Peace and Freedom Note: China also wants to defend its ally in Iran while also positioning itself to best Donald Trump in his tariffs and trade war talk….

A Bolton from the blue… Trump’s scary war-hawk advisor is so yesterday’s man

March 28, 2018

Russia Today (RT)

Image may contain: 1 person, smiling, eyeglasses and text

Since US President Donald Trump announced John Bolton as his new top national security advisor last week, the world has been reeling from multiple predictions of wars breaking out.

The following is not meant to sound complacent, but the inclusion of arch war-hawk Bolton in Trump’s inner circle may actually turn out to be a good thing. For it will hasten America’s reckless foreign policies and its decline as a world power.

Admittedly, such an outlook is proffered against a very grim background.

John Bolton has been described not so much as “America First” as “Military First”. He is credited as being the chief architect of the Iraq War under the GW Bush administration. He remains bumptiously unapologetic about promoting that war, which was based on lies and resulted in as many as one million deaths.

Bolton relishes in open contempt for the United Nations and international law, viewing both as hampering the United States from using military force whenever and wherever it wants, in pursuit of its geopolitical objectives.

He has stridently called for US military attacks on North Korea and Iran, to instigate regime change.

So, for “mad hatter” Bolton to have the ear of the president in matters of international security is indeed a cause for a foreboding apprehension. Especially given also that President Trump already seems riven with a confused foreign policy and a worrying impetuousness in dealing with the rest of the world.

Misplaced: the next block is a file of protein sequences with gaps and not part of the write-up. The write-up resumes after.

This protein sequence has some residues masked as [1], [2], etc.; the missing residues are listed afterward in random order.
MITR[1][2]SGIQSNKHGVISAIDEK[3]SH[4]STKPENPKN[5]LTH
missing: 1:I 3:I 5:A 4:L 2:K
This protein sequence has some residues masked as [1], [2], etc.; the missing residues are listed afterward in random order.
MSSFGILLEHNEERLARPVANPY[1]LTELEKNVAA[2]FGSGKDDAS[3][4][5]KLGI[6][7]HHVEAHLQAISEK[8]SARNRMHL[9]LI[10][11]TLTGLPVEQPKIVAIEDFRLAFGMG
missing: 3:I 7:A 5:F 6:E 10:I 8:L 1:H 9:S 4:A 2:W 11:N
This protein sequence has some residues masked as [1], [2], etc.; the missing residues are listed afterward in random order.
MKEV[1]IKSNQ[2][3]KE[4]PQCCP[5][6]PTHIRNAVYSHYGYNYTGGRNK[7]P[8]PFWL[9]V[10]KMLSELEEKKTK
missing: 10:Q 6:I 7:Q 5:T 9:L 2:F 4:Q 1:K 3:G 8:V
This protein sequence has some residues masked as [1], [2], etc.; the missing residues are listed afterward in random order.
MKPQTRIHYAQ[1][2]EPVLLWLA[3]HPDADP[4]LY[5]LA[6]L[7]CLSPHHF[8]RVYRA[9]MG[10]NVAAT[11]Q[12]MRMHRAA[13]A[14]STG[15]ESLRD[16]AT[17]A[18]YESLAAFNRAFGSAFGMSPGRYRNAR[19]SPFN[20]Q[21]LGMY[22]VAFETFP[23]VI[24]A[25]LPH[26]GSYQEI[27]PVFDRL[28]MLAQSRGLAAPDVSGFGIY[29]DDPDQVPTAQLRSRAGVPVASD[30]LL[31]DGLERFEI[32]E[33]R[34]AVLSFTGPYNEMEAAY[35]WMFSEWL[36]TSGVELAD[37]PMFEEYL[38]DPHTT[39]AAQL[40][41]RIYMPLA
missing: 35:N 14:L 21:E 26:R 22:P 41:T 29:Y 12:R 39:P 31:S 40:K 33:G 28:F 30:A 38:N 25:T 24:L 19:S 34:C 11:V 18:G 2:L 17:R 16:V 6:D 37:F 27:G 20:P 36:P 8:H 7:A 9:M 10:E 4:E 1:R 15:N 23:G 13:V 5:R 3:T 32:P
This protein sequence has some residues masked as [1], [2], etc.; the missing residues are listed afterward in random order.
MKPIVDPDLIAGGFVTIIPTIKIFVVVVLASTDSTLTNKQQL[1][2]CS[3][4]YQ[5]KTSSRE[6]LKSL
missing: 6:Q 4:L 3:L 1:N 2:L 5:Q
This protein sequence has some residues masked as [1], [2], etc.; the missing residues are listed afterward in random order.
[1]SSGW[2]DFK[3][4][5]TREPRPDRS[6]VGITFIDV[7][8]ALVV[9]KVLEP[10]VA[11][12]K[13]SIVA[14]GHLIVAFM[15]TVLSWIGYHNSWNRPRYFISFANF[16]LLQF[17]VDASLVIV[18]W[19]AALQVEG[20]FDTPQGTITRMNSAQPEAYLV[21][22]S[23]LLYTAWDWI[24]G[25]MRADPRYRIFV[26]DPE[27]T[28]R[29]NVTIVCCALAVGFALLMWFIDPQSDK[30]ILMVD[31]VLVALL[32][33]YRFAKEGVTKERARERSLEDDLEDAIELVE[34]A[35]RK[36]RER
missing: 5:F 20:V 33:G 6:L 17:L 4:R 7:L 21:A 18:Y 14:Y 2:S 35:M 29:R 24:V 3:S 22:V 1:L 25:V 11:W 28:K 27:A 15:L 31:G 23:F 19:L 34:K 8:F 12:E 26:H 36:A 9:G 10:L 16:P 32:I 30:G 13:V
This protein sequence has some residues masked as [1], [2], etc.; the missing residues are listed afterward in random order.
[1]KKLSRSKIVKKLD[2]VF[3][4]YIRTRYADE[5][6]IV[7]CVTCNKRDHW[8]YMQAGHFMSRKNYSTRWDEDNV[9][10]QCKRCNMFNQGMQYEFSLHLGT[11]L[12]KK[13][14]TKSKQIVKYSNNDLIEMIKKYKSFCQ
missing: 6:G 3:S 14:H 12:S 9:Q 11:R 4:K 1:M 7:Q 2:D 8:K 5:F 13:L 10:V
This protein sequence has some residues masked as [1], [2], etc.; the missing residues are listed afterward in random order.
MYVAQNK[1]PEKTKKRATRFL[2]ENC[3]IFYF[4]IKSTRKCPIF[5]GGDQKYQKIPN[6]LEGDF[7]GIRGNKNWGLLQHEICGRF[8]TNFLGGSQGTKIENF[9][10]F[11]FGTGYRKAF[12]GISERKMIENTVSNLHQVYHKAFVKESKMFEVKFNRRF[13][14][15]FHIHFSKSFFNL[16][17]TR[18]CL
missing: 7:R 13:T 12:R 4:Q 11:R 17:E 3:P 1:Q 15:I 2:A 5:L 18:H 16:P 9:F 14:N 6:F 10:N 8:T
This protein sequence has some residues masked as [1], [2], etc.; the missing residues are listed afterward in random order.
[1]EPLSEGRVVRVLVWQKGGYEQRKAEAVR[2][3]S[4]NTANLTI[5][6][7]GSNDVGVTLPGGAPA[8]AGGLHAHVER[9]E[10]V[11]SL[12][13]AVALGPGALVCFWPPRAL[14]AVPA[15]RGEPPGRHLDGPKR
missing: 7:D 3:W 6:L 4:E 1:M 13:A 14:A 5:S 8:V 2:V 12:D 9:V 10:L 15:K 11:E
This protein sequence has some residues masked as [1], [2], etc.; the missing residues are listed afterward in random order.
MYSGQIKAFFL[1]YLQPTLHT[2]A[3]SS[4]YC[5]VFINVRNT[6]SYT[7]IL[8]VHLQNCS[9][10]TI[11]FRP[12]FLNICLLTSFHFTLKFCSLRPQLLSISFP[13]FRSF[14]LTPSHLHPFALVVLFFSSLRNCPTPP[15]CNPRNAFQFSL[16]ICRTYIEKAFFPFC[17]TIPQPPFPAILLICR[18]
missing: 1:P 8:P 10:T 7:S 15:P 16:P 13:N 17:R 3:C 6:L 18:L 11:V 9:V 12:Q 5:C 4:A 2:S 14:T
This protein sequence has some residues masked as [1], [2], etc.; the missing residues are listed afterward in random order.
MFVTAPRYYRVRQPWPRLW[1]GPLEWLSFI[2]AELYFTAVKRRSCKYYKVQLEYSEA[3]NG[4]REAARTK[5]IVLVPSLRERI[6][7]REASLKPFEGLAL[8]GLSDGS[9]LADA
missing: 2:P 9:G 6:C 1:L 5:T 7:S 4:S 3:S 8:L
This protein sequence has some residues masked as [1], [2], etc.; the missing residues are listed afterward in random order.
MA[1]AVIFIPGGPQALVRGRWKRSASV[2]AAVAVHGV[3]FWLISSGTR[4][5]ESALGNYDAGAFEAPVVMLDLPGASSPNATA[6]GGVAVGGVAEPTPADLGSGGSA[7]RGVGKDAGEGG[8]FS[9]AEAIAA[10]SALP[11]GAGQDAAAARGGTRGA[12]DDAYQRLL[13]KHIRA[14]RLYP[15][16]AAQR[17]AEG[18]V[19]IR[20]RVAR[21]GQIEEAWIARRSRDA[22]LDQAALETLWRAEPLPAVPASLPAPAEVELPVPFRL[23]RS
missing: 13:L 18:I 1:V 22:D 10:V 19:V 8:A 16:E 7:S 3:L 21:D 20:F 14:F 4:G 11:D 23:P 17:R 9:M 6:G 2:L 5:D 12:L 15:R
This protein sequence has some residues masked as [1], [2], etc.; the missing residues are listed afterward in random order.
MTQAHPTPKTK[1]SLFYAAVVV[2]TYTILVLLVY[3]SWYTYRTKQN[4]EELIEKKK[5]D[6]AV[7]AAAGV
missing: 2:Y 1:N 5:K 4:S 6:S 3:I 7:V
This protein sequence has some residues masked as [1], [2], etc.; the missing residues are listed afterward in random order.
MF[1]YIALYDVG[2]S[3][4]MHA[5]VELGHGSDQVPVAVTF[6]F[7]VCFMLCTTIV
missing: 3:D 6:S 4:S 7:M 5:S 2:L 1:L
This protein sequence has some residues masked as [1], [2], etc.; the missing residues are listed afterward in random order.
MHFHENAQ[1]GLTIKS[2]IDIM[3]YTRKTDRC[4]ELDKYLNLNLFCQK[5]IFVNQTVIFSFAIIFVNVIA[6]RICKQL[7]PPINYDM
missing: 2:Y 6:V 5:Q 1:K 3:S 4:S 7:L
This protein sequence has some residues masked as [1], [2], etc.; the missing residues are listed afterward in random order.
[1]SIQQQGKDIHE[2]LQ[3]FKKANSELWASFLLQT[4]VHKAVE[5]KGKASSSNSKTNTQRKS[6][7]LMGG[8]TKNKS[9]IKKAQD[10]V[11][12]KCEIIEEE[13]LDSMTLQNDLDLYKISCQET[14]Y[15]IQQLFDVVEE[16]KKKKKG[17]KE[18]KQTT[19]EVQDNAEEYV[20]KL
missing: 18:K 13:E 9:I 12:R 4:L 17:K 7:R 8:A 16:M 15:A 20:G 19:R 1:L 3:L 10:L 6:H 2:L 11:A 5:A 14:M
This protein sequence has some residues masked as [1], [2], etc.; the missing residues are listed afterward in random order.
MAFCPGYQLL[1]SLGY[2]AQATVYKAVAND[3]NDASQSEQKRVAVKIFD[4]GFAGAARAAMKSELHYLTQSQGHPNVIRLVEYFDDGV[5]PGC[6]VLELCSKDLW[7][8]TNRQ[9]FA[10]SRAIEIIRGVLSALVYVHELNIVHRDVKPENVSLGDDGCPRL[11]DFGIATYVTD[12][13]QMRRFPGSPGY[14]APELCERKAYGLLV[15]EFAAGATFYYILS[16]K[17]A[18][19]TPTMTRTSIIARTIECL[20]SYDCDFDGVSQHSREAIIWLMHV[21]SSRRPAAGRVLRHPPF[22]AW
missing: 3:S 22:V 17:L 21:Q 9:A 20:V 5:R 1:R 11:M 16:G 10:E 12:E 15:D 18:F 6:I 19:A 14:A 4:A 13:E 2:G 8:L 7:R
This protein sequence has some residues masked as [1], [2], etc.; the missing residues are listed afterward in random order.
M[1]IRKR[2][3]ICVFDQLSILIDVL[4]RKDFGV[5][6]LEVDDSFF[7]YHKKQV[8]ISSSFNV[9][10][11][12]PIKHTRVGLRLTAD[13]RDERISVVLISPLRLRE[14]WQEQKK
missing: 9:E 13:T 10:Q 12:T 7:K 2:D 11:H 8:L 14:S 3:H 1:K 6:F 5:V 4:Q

It says a lot whenever US media are rattled by the bellicose prospect of John Bolton guiding Trump on precarious issues.

“The return of John Bolton paves the way for more war,” warned the Washington Post.

The New York Times cautioned: “The whole world should be concerned”.

Both news outlets had previously acted as cheerleaders for the overseas wars which Bolton promulgated when he was serving in the Bush State Department some 15 years ago. Evidently, the return of war-hawk Bolton to White House policy-making is just too much to bear.

As already noted, Bolton is gung-ho for regime-change wars against North Korea and Iran. He is also hawkish towards China and what he views as the latter’s military expansion in the Asia-Pacific region. Bolton has accused Russia of “an act of war” by allegedly meddling in US politics. He also berated Trump last year for not being tougher towards President Vladimir Putin when the two leaders met at the G20 summit in Hamburg. Bolton claimed Putin blatantly lied to Trump when he assured him that Russia had not interfered in US elections.

On any number of international tensions, the Trump administration is liable to take an even more aggressive turn with John Bolton in the wheelhouse of foreign policy. With more aggression, the odds are significantly shortened on the danger of an armed confrontation erupting.

Nevertheless, there are also sound reasons why war will not break out. Far from portending a more dominant United States, the Trump administration is leading the presumptuous “uni-power” into greater international isolation.

One reassurance: Russia and China’s formidable military strength would give pause to even a warmonger like Bolton. This is especially true after President Putin earlier this month unveiled a new arsenal of hypersonic missiles that are invulnerable to American ballistic defense systems.

Secondly, the world has changed dramatically from 15 years ago, when people like Bolton and other Neoconservatives in Washington and Europe pushed their agenda for wars and regime change. The Western public is in no mood for such warmongering, given the experience of lies and immense suffering.

A case in point is Syria. In Bolton’s heyday, it might have been possible for Washington and its NATO allies to pull off a regime-change intervention by stealth. That is not likely today. Simply because the Western public has become much more informed and disdainful about their governments’ propaganda and murderous mendacity.